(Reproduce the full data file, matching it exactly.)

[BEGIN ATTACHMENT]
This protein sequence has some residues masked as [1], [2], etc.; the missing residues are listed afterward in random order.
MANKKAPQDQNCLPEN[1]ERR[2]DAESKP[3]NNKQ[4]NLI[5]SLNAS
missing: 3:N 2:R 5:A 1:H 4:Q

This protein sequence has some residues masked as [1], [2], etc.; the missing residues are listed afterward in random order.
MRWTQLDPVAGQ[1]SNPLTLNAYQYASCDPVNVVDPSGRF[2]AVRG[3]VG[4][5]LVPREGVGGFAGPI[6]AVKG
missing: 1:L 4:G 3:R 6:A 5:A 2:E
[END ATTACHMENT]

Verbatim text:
This protein sequence has some residues masked as [1], [2], etc.; the missing residues are listed afterward in random order.
MANKKAPQDQNCLPEN[1]ERR[2]DAESKP[3]NNKQ[4]NLI[5]SLNAS
missing: 3:N 2:R 5:A 1:H 4:Q

This protein sequence has some residues masked as [1], [2], etc.; the missing residues are listed afterward in random order.
MRWTQLDPVAGQ[1]SNPLTLNAYQYASCDPVNVVDPSGRF[2]AVRG[3]VG[4][5]LVPREGVGGFAGPI[6]AVKG
missing: 1:L 4:G 3:R 6:A 5:A 2:E